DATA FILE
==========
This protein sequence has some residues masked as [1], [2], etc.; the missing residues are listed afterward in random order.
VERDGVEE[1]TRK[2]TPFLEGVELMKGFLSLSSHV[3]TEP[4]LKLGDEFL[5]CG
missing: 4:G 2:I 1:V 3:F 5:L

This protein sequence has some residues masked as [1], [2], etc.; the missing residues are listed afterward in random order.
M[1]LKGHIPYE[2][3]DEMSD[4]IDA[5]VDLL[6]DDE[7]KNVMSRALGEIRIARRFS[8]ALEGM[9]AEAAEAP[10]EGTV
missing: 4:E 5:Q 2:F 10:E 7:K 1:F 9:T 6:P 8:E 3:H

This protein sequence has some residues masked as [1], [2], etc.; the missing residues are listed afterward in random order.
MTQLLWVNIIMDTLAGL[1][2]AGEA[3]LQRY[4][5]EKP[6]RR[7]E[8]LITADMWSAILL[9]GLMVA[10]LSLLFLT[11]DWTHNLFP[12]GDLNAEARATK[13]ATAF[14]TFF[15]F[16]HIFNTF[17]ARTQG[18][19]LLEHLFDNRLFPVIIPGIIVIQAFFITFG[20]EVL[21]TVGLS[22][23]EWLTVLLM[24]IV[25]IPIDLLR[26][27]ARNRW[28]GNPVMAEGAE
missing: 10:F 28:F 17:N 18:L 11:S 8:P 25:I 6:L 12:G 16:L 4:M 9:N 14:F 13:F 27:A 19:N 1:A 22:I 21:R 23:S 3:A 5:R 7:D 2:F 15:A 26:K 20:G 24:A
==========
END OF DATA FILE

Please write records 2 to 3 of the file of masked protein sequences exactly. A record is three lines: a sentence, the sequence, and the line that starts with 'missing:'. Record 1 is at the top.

This protein sequence has some residues masked as [1], [2], etc.; the missing residues are listed afterward in random order.
M[1]LKGHIPYE[2][3]DEMSD[4]IDA[5]VDLL[6]DDE[7]KNVMSRALGEIRIARRFS[8]ALEGM[9]AEAAEAP[10]EGTV
missing: 4:E 5:Q 2:F 10:E 7:K 1:F 9:T 6:P 8:E 3:H

This protein sequence has some residues masked as [1], [2], etc.; the missing residues are listed afterward in random order.
MTQLLWVNIIMDTLAGL[1][2]AGEA[3]LQRY[4][5]EKP[6]RR[7]E[8]LITADMWSAILL[9]GLMVA[10]LSLLFLT[11]DWTHNLFP[12]GDLNAEARATK[13]ATAF[14]TFF[15]F[16]HIFNTF[17]ARTQG[18][19]LLEHLFDNRLFPVIIPGIIVIQAFFITFG[20]EVL[21]TVGLS[22][23]EWLTVLLM[24]IV[25]IPIDLLR[26][27]ARNRW[28]GNPVMAEGAE
missing: 10:F 28:F 17:N 18:L 11:S 8:P 25:I 6:L 12:G 16:L 4:M 9:N 14:F 13:F 27:A 19:N 1:A 22:I 21:R 23:S 3:A 5:R 7:D 2:F 15:A 26:K 20:G 24:A